North Carolina’s embrace of traditional marriage was the marquee election result from Tuesday night, but the complexion of the U.S. House races in redrawn districts also became a bit clearer. In the Tar Heel State’s seventh Congressional district, State Senator David Rouzer edged out 2010 GOP nominee Ilario Pantano. Rouzer is a former staff member for the late Sen. Jesse Helms and says Helms taught him how to say ‘no’ and how to defend what needs defending. Rouzer says he holds many of the same beliefs and positions as Sen. Helms but this campaign is focused mainly on job creation and controlling the nation’s soaring debt. Rouzer also offers his case for why voters in his district ought to fire eight-term Democrat Mike McIntyre.
Greg Corombos of Radio America and Jim Geraghty of National Review cheer big wins by conservatives in Indiana and North Carolina. They shake their heads as Joe Biden completely fabricates the Bush administration’s policy on Iran. And they laugh as convicted felon Keith Judd wins over 40 percent of the vote against President Obama in the West Virginia Democratic primary.
On Tuesday, the U.S. Senate failed to reach a final vote on the Democratic plan to extend the current interest rates on student loans. Nebraska Sen. Mike Johanns is one of those who voted to kill the plan. Johanns tells us why he believes Senate Democratic leaders ought to be embarrassed by their tactics and why the Democratic bill would hurt small businesses and entitlement programs. Johanns explains why he supports the House GOP approach of tapping Obamacare funds to offset to revenues lost by not allowing interest rates to rise. He also rejects Democratic contentions that using those funds threatens health care for women. In fact he says President Obama calls for tapping the fund in his own budget. Sen. Johanns also talks about the growing fears that student loan debt could be the next economic bubble to burst and why the problem only gets worse as young people fail to find jobs.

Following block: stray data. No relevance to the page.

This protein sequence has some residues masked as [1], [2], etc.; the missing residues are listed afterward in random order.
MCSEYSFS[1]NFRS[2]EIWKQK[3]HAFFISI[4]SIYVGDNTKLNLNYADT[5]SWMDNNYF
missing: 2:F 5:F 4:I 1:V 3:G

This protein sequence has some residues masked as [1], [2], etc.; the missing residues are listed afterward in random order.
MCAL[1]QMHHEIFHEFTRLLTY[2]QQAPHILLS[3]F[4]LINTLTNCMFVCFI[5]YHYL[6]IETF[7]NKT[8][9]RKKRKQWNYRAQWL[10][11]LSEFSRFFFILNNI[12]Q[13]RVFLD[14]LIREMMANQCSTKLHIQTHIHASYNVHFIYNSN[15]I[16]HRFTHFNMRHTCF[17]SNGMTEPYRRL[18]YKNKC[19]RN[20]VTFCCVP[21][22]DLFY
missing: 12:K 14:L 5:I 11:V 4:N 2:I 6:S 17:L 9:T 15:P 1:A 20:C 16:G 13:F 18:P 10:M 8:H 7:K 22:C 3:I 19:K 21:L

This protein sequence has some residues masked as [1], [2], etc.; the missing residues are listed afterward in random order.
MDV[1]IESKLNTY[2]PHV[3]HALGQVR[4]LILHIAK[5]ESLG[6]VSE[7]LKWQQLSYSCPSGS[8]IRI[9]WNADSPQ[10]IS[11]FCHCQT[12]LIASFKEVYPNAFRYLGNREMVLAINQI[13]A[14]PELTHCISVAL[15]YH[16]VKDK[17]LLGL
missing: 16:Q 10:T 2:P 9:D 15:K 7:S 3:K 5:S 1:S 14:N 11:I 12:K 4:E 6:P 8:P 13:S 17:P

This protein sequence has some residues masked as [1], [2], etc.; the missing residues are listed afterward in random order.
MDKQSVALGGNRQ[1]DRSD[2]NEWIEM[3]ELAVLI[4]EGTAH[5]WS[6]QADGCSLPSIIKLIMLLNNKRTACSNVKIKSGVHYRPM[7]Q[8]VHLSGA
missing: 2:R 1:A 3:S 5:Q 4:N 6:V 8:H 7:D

Greg Corombos of Radio America and Jim Geraghty of National Review cheer the foiling of a new terrorist plot that apparently involves an enhanced version of the underwear bomb. They also discuss how the Obama campaign and the media seem intent to focus on anything besides Obama’s record. And they’re disgusted as Massachusetts prepares to ban school bake sales and candy fundraisers over concerns about childhood obesity.
As the coverage of Chinese dissident Chen Guangcheng grows as a result of his ardent opposition to China’s forced abortion and sterilization policies, you need to meet Jim Garrow. Jim is a Canadian businessman whose life was changed when he took the time to comfort a Chinese employee who was devastated that her sister would have to allow her new baby girl to be murdered. Garrow intervened and found a new home for the little girl. That story attracted more cases of baby girls in need of rescue because their fathers were inclined to kill them and try for a son. It’s all a result of China’s one-child policy and a society that greatly favors males. Garrow explains why he couldn’t allow one baby to die if he could do something to stop it, how one case turned into finding new homes for 44,000 other baby girls and what the Chinese government thinks of his illegal activities. Garrow also addresses China’s looming generational disaster as tens of millions of Chinese girls were never allowed to live.
On Friday, the Labor Department reported 115,000 net jobs were created in April, far below expectations. The overall jobless rate fell to 8.1 percent, but analysts of all political persuasions agree it’s because many more people left the labor force. Illinois Rep. Joe Walsh is also a member of the House Small Business Committee. He says small business owners are not hiring because they’re in a holding pattern. Walsh says until business owners see what happens with the Obama health laws and dozens of burdensome regulations they are not going to pursue plans to hire or expand. Walsh describes how some areas of his district look like ghost towns because of unfriendly business policies in his state and from this administration. Walsh also describes some of the 27 House Republican job bills and what they would accomplish if the Senate Democrats would move on them.